alt and title in <img> tag?

Discussion in 'HTML' started by Suzanne Knapp, Jul 4, 2005.

  1. Is it ok to use both alt and title attributes in an <img> tag (so all
    browsers will honor at least one of them)?
     
    Suzanne Knapp, Jul 4, 2005
    #1
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  2. Suzanne Knapp

    Dylan Parry Guest

    Using a pointed stick and pebbles, Suzanne Knapp scraped:
    > Is it ok to use both alt and title attributes in an <img> tag (so all
    > browsers will honor at least one of them)?


    Yes, it is fine. In fact you *should* be using alt attributes for all
    your images. With regards support, I don't know of any browsers that
    *don't* support the alt attribute, but I think that Netscape 4 didn't
    support title attributes.

    Internet Explorer will use the alt attribute as a tooltip, which is
    wrong, but will use the title attribute in preference if it is present.

    --
    Dylan Parry
    http://electricfreedom.org -- Where the Music Progressively Rocks
     
    Dylan Parry, Jul 4, 2005
    #2
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  3. Suzanne Knapp

    Dan Guest

    Suzanne Knapp wrote:
    > Is it ok to use both alt and title attributes in an <img> tag (so all
    > browsers will honor at least one of them)?


    You should use them in accordance with their standards-compliant
    purpose; the ALT attribute is required for all images and should
    consist of whatever the image ought to be replaced with if not
    displayed (e.g., in a text browser), which may sometimes be a null
    string (for spacers and purely decorative images). The TITLE attribute
    is not required, but can be used for supplemental information where
    this is relevant.

    --
    Dan
     
    Dan, Jul 4, 2005
    #3
  4. Suzanne Knapp

    Vladdy Guest

    Dan wrote:
    > You should use them in accordance with their standards-compliant
    > purpose; the ALT attribute is required for all images and should
    > consist of whatever the image ought to be replaced with if not
    > displayed (e.g., in a text browser), which may sometimes be a null
    > string (for spacers and purely decorative images).

    Spacers have reason to be in HTML in this day and age.
    Purely decorative images belong in CSS as element backgrounds.

    --
    Vladdy
    http://www.klproductions.com
     
    Vladdy, Jul 4, 2005
    #4
  5. Thanks. I didn't realize that IE's display of Alt text was erroneous - I
    thought that was what was supposed to happen, and was surprised when FireFox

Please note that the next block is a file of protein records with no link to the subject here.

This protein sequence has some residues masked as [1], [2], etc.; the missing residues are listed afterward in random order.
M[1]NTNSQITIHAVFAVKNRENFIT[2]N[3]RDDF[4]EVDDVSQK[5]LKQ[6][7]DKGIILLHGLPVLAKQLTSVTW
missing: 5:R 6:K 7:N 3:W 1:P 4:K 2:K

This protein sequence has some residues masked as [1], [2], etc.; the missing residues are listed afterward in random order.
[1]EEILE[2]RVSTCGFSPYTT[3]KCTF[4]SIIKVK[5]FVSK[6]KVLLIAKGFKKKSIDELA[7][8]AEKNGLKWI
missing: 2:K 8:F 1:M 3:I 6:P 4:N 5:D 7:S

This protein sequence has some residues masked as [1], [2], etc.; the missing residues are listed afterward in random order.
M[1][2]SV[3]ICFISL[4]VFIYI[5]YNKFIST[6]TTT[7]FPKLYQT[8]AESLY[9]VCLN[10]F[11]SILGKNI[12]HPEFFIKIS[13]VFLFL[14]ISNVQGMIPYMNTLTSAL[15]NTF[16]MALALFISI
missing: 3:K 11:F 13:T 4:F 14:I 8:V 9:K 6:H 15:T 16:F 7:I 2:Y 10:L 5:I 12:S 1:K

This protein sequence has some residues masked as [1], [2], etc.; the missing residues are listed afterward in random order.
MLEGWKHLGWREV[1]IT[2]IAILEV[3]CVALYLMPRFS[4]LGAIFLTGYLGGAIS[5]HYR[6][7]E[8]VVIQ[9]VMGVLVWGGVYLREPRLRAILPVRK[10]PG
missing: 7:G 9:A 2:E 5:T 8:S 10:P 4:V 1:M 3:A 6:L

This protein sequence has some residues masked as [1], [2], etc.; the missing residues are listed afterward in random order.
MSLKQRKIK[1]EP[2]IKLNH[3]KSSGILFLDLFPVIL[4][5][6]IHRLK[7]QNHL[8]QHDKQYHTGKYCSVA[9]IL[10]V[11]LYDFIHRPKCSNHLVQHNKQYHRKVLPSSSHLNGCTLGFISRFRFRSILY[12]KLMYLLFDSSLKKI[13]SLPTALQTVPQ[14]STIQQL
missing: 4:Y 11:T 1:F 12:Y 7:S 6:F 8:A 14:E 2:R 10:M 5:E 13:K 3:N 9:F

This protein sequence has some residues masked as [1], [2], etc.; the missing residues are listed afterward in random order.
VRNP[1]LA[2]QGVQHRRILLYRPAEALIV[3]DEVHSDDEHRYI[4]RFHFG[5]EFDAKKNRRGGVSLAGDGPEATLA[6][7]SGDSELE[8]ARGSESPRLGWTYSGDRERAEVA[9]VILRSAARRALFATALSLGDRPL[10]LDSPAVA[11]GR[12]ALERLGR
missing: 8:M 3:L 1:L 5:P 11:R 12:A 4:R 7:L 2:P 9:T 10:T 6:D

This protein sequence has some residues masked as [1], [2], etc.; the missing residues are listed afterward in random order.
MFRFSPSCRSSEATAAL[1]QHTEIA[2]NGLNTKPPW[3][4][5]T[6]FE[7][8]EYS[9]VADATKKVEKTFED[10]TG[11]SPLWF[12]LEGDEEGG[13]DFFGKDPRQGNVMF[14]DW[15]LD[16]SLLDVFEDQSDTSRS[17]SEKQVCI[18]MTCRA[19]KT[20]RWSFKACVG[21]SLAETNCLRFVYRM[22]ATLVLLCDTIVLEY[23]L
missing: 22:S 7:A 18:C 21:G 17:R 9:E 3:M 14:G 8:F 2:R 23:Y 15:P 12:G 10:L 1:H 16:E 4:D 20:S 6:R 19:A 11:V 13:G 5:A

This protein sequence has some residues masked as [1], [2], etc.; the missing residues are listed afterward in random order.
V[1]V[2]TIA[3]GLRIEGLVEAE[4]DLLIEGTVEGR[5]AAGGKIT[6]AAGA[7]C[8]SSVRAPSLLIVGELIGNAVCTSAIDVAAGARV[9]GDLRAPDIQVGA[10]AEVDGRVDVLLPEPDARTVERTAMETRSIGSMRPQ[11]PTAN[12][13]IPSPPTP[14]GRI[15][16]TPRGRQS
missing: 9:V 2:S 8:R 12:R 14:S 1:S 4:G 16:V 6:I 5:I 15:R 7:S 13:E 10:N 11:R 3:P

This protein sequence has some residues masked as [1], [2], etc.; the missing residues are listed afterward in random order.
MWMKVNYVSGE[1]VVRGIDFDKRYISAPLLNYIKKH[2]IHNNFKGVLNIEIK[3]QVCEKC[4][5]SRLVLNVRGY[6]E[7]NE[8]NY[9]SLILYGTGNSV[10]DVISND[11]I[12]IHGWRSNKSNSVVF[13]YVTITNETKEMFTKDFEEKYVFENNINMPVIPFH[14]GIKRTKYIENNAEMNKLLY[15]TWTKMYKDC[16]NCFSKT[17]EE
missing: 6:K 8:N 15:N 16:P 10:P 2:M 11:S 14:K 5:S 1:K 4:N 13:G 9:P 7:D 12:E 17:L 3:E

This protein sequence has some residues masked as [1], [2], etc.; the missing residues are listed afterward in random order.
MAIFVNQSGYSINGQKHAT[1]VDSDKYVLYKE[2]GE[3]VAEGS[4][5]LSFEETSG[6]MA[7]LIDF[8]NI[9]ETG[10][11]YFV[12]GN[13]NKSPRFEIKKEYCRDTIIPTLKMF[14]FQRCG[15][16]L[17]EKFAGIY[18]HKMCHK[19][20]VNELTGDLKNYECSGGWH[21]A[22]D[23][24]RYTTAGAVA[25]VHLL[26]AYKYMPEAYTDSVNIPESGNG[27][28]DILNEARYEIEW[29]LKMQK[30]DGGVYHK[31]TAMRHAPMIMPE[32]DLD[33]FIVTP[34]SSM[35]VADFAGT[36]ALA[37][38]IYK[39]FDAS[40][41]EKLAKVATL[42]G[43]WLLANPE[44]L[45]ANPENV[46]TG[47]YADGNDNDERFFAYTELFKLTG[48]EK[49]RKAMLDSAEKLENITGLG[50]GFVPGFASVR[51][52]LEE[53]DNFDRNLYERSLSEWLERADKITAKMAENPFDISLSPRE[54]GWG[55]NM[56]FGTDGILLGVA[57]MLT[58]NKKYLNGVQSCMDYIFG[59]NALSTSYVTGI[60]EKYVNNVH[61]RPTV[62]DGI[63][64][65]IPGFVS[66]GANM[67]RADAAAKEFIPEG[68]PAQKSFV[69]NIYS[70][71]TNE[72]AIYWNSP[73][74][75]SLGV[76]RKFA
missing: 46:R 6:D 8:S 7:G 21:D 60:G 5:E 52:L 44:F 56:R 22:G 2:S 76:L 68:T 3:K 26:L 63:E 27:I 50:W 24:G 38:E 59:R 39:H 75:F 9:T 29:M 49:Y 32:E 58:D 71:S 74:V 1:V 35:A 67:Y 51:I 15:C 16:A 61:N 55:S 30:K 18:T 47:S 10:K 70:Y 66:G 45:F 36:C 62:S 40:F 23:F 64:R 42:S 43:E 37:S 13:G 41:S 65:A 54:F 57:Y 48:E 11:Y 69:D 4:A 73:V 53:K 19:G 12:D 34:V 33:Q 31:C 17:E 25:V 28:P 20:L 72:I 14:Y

didn't do it. At the FF site I learned that they would display Title text,
    so thought that using both attributes (with the same text) would give me
    what I wanted. So far so good with IE 6 and FF, haven't tried any others
    yet.

    "Dylan Parry" <> wrote in message
    news:...
    > Using a pointed stick and pebbles, Suzanne Knapp scraped:
    >> Is it ok to use both alt and title attributes in an <img> tag (so all
    >> browsers will honor at least one of them)?

    >
    > Yes, it is fine. In fact you *should* be using alt attributes for all your
    > images. With regards support, I don't know of any browsers that *don't*
    > support the alt attribute, but I think that Netscape 4 didn't support
    > title attributes.
    >
    > Internet Explorer will use the alt attribute as a tooltip, which is wrong,
    > but will use the title attribute in preference if it is present.
    >
    > --
    > Dylan Parry
    > http://electricfreedom.org -- Where the Music Progressively Rocks
     
    Suzanne Knapp, Jul 4, 2005
    #5
  6. Suzanne Knapp

    dorayme Guest

    > From: Dylan Parry <>
    >
    > Using a pointed stick and pebbles, Suzanne Knapp scraped:
    >> Is it ok to use both alt and title attributes in an <img> tag (so all
    >> browsers will honor at least one of them)?

    >
    > Yes, it is fine. In fact you *should* be using alt attributes for all
    > your images. With regards support, I don't know of any browsers that
    > *don't* support the alt attribute, but I think that Netscape 4 didn't
    > support title attributes.
    >
    > Internet Explorer will use the alt attribute as a tooltip, which is
    > wrong, but will use the title attribute in preference if it is present.
    >


    I'd say to be careful about titles, they seem to invariably produce pop out